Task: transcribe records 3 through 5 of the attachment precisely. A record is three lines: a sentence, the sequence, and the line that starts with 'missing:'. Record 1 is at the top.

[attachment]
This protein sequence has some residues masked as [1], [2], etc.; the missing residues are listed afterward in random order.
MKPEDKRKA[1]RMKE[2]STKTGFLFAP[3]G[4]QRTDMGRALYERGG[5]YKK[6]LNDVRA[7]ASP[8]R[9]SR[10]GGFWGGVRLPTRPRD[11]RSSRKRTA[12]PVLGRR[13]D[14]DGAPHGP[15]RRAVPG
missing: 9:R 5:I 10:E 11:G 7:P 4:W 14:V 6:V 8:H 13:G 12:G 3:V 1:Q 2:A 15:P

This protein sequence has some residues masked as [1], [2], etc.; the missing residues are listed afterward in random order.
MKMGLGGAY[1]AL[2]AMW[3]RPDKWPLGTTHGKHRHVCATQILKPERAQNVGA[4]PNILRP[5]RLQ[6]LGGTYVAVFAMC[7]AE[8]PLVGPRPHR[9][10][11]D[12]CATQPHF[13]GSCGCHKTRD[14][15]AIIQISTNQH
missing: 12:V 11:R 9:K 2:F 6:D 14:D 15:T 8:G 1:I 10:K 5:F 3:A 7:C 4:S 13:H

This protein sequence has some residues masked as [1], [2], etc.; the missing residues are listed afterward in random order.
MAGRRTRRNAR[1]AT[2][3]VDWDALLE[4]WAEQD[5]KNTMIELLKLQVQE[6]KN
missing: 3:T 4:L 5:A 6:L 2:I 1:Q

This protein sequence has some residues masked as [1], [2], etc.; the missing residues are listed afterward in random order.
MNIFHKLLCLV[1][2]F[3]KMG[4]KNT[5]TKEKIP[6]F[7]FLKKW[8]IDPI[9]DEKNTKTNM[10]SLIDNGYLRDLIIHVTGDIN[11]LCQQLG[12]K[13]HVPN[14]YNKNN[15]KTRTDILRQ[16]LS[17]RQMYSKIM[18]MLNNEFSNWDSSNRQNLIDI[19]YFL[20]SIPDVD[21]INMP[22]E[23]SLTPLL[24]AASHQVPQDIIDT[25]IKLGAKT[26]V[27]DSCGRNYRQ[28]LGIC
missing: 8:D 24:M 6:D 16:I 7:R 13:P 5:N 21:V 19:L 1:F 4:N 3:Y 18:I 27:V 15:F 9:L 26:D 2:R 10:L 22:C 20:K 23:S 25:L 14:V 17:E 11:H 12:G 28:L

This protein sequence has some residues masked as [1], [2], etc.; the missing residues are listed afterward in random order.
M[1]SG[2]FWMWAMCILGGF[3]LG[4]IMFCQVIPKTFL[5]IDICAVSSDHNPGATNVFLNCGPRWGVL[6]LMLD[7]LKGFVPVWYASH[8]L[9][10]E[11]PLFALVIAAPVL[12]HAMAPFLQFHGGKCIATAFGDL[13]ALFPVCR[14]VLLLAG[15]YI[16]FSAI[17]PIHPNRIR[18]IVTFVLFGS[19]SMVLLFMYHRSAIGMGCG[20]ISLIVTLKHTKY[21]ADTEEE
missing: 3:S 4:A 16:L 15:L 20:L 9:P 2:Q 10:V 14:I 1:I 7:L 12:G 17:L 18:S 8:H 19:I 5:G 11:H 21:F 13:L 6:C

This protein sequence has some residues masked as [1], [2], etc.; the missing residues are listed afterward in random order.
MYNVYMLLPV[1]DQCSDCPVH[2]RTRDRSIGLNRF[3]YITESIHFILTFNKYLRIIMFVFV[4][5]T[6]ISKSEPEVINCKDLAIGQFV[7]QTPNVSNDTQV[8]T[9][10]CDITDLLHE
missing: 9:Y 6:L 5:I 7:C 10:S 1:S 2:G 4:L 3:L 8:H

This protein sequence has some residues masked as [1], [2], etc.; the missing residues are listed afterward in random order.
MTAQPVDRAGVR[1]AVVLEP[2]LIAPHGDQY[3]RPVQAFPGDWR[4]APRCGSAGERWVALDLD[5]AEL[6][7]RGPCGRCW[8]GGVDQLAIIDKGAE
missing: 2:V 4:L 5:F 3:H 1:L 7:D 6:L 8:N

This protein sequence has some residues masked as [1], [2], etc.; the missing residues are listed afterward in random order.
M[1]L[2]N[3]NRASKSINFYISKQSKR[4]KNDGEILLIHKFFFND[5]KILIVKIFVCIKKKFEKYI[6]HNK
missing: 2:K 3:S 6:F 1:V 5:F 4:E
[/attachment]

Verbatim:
This protein sequence has some residues masked as [1], [2], etc.; the missing residues are listed afterward in random order.
MAGRRTRRNAR[1]AT[2][3]VDWDALLE[4]WAEQD[5]KNTMIELLKLQVQE[6]KN
missing: 3:T 4:L 5:A 6:L 2:I 1:Q

This protein sequence has some residues masked as [1], [2], etc.; the missing residues are listed afterward in random order.
MNIFHKLLCLV[1][2]F[3]KMG[4]KNT[5]TKEKIP[6]F[7]FLKKW[8]IDPI[9]DEKNTKTNM[10]SLIDNGYLRDLIIHVTGDIN[11]LCQQLG[12]K[13]HVPN[14]YNKNN[15]KTRTDILRQ[16]LS[17]RQMYSKIM[18]MLNNEFSNWDSSNRQNLIDI[19]YFL[20]SIPDVD[21]INMP[22]E[23]SLTPLL[24]AASHQVPQDIIDT[25]IKLGAKT[26]V[27]DSCGRNYRQ[28]LGIC
missing: 8:D 24:M 6:D 16:I 7:R 13:P 5:N 21:V 19:L 1:F 4:N 3:Y 18:I 27:V 15:F 9:L 26:D 2:R 10:L 22:C 20:K 23:S 25:L 14:V 17:E 11:H 12:G 28:L

This protein sequence has some residues masked as [1], [2], etc.; the missing residues are listed afterward in random order.
M[1]SG[2]FWMWAMCILGGF[3]LG[4]IMFCQVIPKTFL[5]IDICAVSSDHNPGATNVFLNCGPRWGVL[6]LMLD[7]LKGFVPVWYASH[8]L[9][10]E[11]PLFALVIAAPVL[12]HAMAPFLQFHGGKCIATAFGDL[13]ALFPVCR[14]VLLLAG[15]YI[16]FSAI[17]PIHPNRIR[18]IVTFVLFGS[19]SMVLLFMYHRSAIGMGCG[20]ISLIVTLKHTKY[21]ADTEEE
missing: 3:S 4:A 16:L 15:L 20:L 9:P 2:Q 10:V 14:I 1:I 7:L 12:G 17:L 18:S 8:H 19:I 5:G 11:H 21:F 13:L 6:C